That is what we did, too — two friends and I — after an article about the image appeared in the San Francisco Chronicle.

The parking lot was a vacant field. I stepped in a cowpat. Federico Fellini, who as much as anyone entertained my adolescence and taught me the hope of magic, interjected into several of his movies comic scenes of crowd hysteria in the wake of miracles. As a worldly roman, Fellini relished the humor of piety. As a Roman Catholic, as a lover of circuses, he shared the human need for marvels.

We saw people coming toward us who had already seen the tree. They looked the way adults look — parents with young children — after an amusement has left them stranded: torpor, hunger, school tomorrow. Children were picking up acorns to put in their pockets. Already, I could see this wasn't going to be what I wasn't even aware I was hoping for.

Some women were sitting on aluminum foldout chairs, praying their rosaries in Spanish.

Easy to spot the relic tree within the grove because there were votive candles at its base. Boys with convinced expressions held compact mirrors with which they directed our eyes to the image by reflecting spangles of the setting sun onto the tree trunk.

I seem to remember there were already objects hanging from the branches — T-shirts, teddy bears, petitions — the forensics of hope.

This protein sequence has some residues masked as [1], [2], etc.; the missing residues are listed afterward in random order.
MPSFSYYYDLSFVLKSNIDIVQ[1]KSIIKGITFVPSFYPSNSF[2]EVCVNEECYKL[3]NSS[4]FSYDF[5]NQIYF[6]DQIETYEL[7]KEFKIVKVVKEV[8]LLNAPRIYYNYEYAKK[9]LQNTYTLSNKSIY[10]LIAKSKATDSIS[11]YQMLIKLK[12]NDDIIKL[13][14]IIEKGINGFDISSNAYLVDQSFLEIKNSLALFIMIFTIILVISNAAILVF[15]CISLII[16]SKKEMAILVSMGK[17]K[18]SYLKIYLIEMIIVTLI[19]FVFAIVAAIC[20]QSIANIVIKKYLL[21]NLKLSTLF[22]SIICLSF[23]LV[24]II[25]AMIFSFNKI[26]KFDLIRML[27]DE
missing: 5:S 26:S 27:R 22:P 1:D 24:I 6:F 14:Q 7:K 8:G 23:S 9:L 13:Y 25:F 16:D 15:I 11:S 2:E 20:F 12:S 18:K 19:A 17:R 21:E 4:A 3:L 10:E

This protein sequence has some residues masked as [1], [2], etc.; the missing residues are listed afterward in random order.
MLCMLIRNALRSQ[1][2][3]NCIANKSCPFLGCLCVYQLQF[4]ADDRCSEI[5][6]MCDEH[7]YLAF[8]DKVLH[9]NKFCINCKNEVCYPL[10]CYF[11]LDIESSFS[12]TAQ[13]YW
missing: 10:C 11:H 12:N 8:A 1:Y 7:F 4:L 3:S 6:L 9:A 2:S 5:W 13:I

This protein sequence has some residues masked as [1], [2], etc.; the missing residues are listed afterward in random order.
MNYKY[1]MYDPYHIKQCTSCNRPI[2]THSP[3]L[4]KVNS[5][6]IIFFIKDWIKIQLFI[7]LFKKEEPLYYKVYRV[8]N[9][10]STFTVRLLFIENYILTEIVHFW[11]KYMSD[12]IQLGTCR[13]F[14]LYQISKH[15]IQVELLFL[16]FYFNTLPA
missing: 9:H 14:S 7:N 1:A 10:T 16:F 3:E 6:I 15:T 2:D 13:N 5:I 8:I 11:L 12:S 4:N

I saw what they meant; I saw the shape. But I could not see what they saw. What Mrs. Mendoza Contreras saw. Though I, too, felt the need for visions that people brought to the tree and left there.

In the holy deserts of the Middle East, mountains rise from flat plains. It is on the mountaintop that God condescends and human hope ascends to within a hair's breadth of what humanity needs, what humanity fears. In the world's famous mountain- top theophany, Moses ascends Mount Sinai, under cover of cloud, to receive the Ten Commandments from God. The Israelites who wait below on the desert floor grow bored, unruly, forgetful of the wonders they have already witnessed. And that is the way of such stories. Heaven on one side of the veil; the field of folk on the other. Sometimes a souvenir passes from one side to the other.

We stayed half an hour; we stopped in Pescadero for green chile soup on our way home. No souvenir.

Another summer day: After the attack on the morning of September 11, someone posted on the Internet a photograph of one of the disintegrating towers. The image of a face seemed to form from whorls of black smoke --people were quick to say the devil's face. The face had a bulbous schnoz and more closely resembled the face of W. C. Fields.